A federal jury in Texas ordered Samsung Electronics to pay $400 million to a South Korean university for infringing one of fundamental patents related to double gate FinFET transistors. The same jury found that GlobalFoundries and Qualcomm had infringed the same patent, but the two companies were not ordered to pay damages.

The U.S.-based licensing arm of Korea Advanced Institute of Science and Technology (KAIST) sued Samsung in Marshall, Texas, accusing the world’s largest maker of chips of using its IP illegally. Samsung said that it worked with the university to develop FinFET-related technologies, but KAIST indicated that the chipmaker was “dismissive of the FinFET research” initially and believed that the tech would fail. The university says that Samsung changed its mind about FinFET after Intel licensed the invention. Meanwhile, KAIST alleges that Samsung did not pay for using the technology.

The jury reportedly sided with the South Korean university and ordered Samsung to pay $400 million for infringing the U.S. Patent 6,885,055. In fact, the jury found that Samsung’s infringement was intentional, which means that the judge could trebel the damage award to $1.2 billion. It is noteworthy that the jury also found that GlobalFoundries (which licenses Samsung’s 14LPP process technology) also infringes KAIST patent. Furthermore, Qualcomm was also found to be infringing the patent because its chips are made by Samsung Foundry and GlobalFoundries.

Samsung was naturally disappointed by the decision and said it would consider an appeal.

“We will consider all options to obtain an outcome that is reasonable, including an appeal,” Samsung reportedly said in a statement.

Sources: Bloomberg, JUSTIA.

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  • FunBunny2 - Wednesday, June 20, 2018 - link

    kind of funny. Trump goes on about the USofA having tech stolen by Others, yet here we have to Korean entities as the base-source of the most fundamental tech. am I the only one to see the irony (or worse)? Reply
  • FreckledTrout - Wednesday, June 20, 2018 - link

    Applying logic to what Trump says is pointless. Reply
  • eachus - Wednesday, June 20, 2018 - link

    Not quite sure what your point is here. It was a Korean company playing fast and loose with a US patent--rights owned by a Korean university.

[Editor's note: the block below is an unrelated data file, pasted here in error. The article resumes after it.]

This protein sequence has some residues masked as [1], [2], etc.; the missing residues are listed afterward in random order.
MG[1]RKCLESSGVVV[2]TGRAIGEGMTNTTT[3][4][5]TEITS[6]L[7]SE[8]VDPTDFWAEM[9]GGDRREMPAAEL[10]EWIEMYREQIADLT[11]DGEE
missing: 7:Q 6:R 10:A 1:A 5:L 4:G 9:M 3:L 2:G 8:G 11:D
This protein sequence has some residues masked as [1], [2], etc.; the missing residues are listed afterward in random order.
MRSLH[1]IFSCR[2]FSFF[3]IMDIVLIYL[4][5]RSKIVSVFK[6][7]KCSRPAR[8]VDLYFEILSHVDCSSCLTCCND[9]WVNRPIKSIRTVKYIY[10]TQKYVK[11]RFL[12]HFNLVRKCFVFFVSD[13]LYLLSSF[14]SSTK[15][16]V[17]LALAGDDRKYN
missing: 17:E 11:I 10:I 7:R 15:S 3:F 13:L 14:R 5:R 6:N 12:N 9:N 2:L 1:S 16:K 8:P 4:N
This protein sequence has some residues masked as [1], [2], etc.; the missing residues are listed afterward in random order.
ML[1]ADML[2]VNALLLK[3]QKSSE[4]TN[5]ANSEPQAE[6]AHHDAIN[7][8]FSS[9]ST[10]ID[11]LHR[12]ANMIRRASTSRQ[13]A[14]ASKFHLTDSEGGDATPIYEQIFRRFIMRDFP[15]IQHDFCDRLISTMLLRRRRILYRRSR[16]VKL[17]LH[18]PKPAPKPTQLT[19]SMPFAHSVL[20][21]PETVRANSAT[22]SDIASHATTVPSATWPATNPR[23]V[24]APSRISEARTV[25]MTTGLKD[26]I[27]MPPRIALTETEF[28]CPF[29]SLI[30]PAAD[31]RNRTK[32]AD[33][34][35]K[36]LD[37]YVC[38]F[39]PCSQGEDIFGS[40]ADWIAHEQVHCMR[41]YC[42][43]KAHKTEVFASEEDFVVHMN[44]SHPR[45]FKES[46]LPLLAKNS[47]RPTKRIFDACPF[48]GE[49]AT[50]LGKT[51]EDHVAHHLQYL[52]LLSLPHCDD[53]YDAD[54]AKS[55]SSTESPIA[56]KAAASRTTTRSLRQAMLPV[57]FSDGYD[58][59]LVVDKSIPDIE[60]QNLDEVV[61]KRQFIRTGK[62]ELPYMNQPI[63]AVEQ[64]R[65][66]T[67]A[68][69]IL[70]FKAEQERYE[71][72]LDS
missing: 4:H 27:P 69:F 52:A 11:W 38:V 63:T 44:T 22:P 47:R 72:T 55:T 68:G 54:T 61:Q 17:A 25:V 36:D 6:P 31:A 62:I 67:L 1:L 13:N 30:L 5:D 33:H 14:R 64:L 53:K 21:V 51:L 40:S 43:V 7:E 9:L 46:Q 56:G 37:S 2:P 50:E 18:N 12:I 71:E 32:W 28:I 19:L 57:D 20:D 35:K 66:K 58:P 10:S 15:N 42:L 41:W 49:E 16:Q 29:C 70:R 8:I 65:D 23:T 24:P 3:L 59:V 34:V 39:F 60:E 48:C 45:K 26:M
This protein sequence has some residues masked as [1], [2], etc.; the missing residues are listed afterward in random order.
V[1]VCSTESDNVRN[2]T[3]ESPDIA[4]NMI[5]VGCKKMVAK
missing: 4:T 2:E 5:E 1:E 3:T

Also FinFET technology is not all that fundamental, you need thousands of patent licenses to make integrated circuits today. Not all of them are owned by US companies. However the next thing after FinFETs, nanosheet transistors were mostly developed by the part of IBM now owned by GF.
    Reply
  • melgross - Wednesday, June 20, 2018 - link

    The way patents work is that you can take a patent from one source, add to it so that it improves it and adds additional functionality, and patent that. That’s how this worked. Reply
  • id4andrei - Wednesday, June 20, 2018 - link

    Apple is also pretty egregious. Two price fixing law suits lost, chip patents stolen from the Wisconsin University, the humiliating loss against Samsung in the British courts. Don't hate the players, hate the game. Reply
  • melgross - Wednesday, June 20, 2018 - link

    Apple wins most all of those lawsuits though. Reply
  • boeush - Tuesday, June 19, 2018 - link

    Yeah, the original inventors are now labeled "patent trolls" for prosecuting IP thieves. What a world... Reply
  • fteoath64 - Wednesday, June 20, 2018 - link

    Yeah, considering KAIST is a large University and has plenty of funds to get into litigation. One ought to consider small companies or indivudual inventors having their IP ripped off by larger companies (and getting away with it). Totally unfair. Reply
  • melgross - Wednesday, June 20, 2018 - link

    Doesn’t matter how big the organization is. These companies, such as Samsung are some of the worlds largest too. Reply
  • mkaibear - Thursday, June 21, 2018 - link

    Unfortunately some people think that nothing should be patented and anyone who enforces a patent is a "patent troll"

    Neglecting the fact that patents are one of the main reasons for the way the technological works has flourished over the last 150 years.

    C'est la vie.
    Reply

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